Workstations on Wheels: Contamination Patterns Show Arm Used for Moving Carries Highest Bioburden


The bioburden disparities among the various locations sampled could mean HCWs are not practicing proper hand hygiene before using or moving WOWs. It could also reflect the number of touches or a discrepancy in cleaning methods.

Nurse typing on portable computer keyboard workstation in hallway outside patient room

(Adobe Stock)

Hospitals rely heavily on portable medical equipment, including workstations on wheels (WOWs). However, these machines are prone to contamination by health care worker (HCW) hands and could potentially serve as fomites in the transmission of health care–associated infections (HAIs).

In an effort to glean more knowledge into potential contamination associated with WOWs, a team of investigators at Central Texas Veterans Healthcare System conducted a longitudinal assessment of contamination patterns on the equipment. Findings were presented in a poster at the Association for Professionals in Infection Control and Epidemiology (APIC) 2022 Annual Conference, held June 13-15, 2022, in Indianapolis, Indiana.

“Periodic disinfection of equipment is required in most hospitals, but multiple surfaces on an equipment may not be adequately disinfected all the time. In addition, the complexity of demands on staff may limit their ability to properly disinfect an equipment,” the research team reported. “The purpose of this study was to determine if current disinfection practices were effectively managing bioburden on WOWs on our hospital wards.”

Using press plates, investigators collected bioburden data from 10 WOWs on each of the 3 units in the hospital over a 4-week period, assigned at random. Samples were taken 4 consecutive days per week (Monday-Thursday) at 3 different time points (9AM, noon, and 3PM). Specific WOW areas sampled included the keyboard, mouse, arm, and tray. Investigators calculated aerobic bacterial colony counts after 24 hours of incubation and used Bayesian multilevel models to estimate the mean bioburden and compare it across locations sampled.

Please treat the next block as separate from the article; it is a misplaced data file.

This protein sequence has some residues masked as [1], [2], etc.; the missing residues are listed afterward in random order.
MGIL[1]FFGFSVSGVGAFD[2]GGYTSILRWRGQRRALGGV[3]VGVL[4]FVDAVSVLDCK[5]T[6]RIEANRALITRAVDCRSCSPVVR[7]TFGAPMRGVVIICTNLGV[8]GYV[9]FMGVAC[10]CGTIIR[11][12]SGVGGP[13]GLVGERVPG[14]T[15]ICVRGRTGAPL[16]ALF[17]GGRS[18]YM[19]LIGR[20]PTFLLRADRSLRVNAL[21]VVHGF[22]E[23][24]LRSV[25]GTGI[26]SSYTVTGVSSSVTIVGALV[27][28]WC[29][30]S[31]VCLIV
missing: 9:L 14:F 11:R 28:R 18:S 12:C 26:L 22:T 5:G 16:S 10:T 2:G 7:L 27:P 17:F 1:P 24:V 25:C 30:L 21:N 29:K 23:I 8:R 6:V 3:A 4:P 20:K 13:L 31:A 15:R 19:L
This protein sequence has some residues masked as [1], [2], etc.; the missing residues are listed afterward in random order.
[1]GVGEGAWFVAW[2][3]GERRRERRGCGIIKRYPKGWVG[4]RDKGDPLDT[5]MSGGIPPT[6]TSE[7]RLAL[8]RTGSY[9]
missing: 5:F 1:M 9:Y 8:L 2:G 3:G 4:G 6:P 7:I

Technicians planned to collect a total of 480 samples, although 28 were lost because the portable medical equipment was in use at the time or unable to be found. After modeling, the estimated mean colony count and 95% UI for press plates takes from WOWs was 29.2 (range, 16.1–51.1) counts.

Estimated mean colony counts were much higher for the arm of the WOW (58.8 [range, 35.2–91.2]) compared with the keyboard (24.7 [range, 14.5–37.2]), the tray (17.0 [range, 10.0–26.4]), and the mouse (12.5 [range, 7.4–19.3]).

“The IRRs for keyboard compared to arm was 0.43 (0.32–0.55), for tray compared to arm was 0.29 (0.22–0.38), and for mouse compared to arm was 0.22 (0.16–0.29),” investigators reported.

The bioburden disparities among the various locations sampled could mean a number of things. It could mean HCWs are not practicing proper hand hygiene before using or moving WOWs. It could also reflect the number of touches, a discrepancy in cleaning methods, or differences in where individual users touch WOWs the most.

“It is also possible that the differences in bioburden levels among these locations is due to the sampling process rather than the result of the bioburden accumulation process, as the keyboard and mouse may be more difficult to sample with a press plate,” the research team concluded. “The correlation of bioburden to HAI transmission was not studied here so the significance of bioburden alone in the absence of HAI monitoring is uncertain.”

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